It Runs in the Family

At the beginning of the summer, instead of going straight home from my university in Iowa, my family went to visit my aunt’s family at their home in Minnesota for Memorial Day weekend and to celebrate my cousin’s birthday.  It was really nice to spend the weekend with the extended family and catch up with everyone in light of finishing my first year of college, especially since I don’t see my aunt, uncle, and cousin as much now that they’ve moved to another state.

I’d known for a long time that my cousin had anxious tendencies.  She worries over a lot of things and can’t stand the thought of making someone unhappy or mad.  But it wasn’t until that weekend when, for “no apparent reason,” she started acting weird- she withdrew to her room, became sullen, and could not be coaxed out for quite some time.  It was then that I saw the full brunt of her anxiety.

It was around that time that I found out that my brother had been seeing the psychiatrist I’d previously seen.  He too was dealing with some anxiety.  I was surprised to learn this, as I had never noticed this to be the case with my brother.  Maybe it had been something that was developing and therefore hardly noticeable at first, or maybe it was just that I was so preoccupied with my own mental health issues that it didn’t occur to me that he might be dealing with something too.  At any rate, it got me thinking… anxiety seems to run in the family.

I thought back to this spring when I started to become overwhelmed with anxiety.  My anxiety centered around an undefined relationship with my best guy friend, the baggage from a previous best friend gone boyfriend gone ex in the worst way possible, and all of the fears I have about studying abroad in Europe next spring.  I eventually made the difficult decision to go to therapy on campus before things got too out of hand like they had in high school.  I only saw a therapist three times, but in those three times, he was very impressed with how well I was doing (that sure was good to hear).  But I also had my first anxiety attack last spring.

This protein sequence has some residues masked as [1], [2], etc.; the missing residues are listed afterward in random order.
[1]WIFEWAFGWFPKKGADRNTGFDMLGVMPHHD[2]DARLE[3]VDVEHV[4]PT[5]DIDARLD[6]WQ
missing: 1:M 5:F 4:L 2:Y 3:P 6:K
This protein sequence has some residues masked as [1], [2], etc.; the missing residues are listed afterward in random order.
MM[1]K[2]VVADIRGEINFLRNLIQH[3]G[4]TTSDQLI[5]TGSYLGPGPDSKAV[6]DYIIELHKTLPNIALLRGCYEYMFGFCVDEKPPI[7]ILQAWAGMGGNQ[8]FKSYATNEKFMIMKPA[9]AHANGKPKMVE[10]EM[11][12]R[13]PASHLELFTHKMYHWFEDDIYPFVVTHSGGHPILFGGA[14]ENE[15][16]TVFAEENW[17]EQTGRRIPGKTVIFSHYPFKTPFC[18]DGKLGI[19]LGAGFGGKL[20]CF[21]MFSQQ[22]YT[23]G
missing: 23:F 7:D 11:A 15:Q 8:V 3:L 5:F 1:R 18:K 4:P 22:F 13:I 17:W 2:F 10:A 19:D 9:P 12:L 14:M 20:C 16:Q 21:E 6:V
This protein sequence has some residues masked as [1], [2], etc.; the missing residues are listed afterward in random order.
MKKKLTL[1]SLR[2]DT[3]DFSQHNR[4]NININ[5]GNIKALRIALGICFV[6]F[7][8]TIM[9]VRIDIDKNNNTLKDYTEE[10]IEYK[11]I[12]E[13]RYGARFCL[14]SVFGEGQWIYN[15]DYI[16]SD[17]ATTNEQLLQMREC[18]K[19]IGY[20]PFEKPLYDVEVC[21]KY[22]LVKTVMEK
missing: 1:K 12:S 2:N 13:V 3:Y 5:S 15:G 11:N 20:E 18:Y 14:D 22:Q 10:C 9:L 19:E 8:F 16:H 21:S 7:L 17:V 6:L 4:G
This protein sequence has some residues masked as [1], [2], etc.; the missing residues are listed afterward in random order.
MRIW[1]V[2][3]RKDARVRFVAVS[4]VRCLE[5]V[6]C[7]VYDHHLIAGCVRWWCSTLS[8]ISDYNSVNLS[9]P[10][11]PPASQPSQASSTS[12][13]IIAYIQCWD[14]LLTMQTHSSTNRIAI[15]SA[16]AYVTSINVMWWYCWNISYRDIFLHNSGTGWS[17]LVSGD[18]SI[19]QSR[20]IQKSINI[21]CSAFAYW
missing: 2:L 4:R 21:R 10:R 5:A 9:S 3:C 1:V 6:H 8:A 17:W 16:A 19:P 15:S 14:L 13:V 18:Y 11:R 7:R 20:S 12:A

Anxiety attacks are terrifying.  You feel like you don’t have any control.  You’re scared.  You’re scared about how much you’re scared.  It’s one vicious cycle.  It’s something that is difficult for anyone who has never experienced one (either personally or through relationship with someone who has).  The aforementioned best guy friend, who in some ways was the cause of this particular onset of anxiety (the entire extended bout, not the panic attack itself), had a rough time trying to wrap his head around the whole thing.

I’m doing much better now.  Sure, I still worry.  Sometimes more than I should.  But I’m working out how to manage it.  I’m learning what I can to understand my own “condition” so that I can educate those closest to me.  I’ve figured out that I probably have a minor form of social anxiety.  Overall, the things that give me anxiety are social or relational things- frequently the fear that I’ve displeased someone in some way (usually something minor that doesn’t matter to most people) or that I’m constantly being judged.  But I’ve also figured out that my greatest allies is all of my family members.  Not only do they love me unconditionally, but many of them actually understand what I’m going through because they themselves have been experiencing some form of anxiety.

More recently, many of the cousins on that one side of the family, the side where mental “illnesses” (I really hate terming them that way) runs- both depression and anxiety, got together at a favorite restaurant of ours.  One of my cousins explained to us the meaning behind the semicolon tattoo she recently got on her left wrist.  She told us about her experience in therapy and finally being diagnosed with OCD.  My other cousin, the one mentioned at the top of this post, talked about the weekend at the beginning of the summer and said that she now feels better after going to talk to her guidance counselor about it.  Together, we talked about panic attacks and why they are so scary and why it is that other people don’t understand them.  My “semicolon cousin” told us that her boyfriend of many years is only recently coming to understand her OCD and that it has been a very difficult process getting there.  In other words, we found solace and understanding in one another that we’ve been struggling to find other places.

So, anxiety runs in my family.  At least we can get through this together.

If you have a loved one that you think might have anxiety or that you know has anxiety, or if you just want to be more aware and in tune, I recommend reading the article below.  Speaking as someone who has dealt with anxiety and with trying to explain what it’s like to someone who’s never had a close friend deal with it before, it’s very accurate:

And at the end of the day, everything is going to be okay.  “We are more than the sum of our anxiety.”



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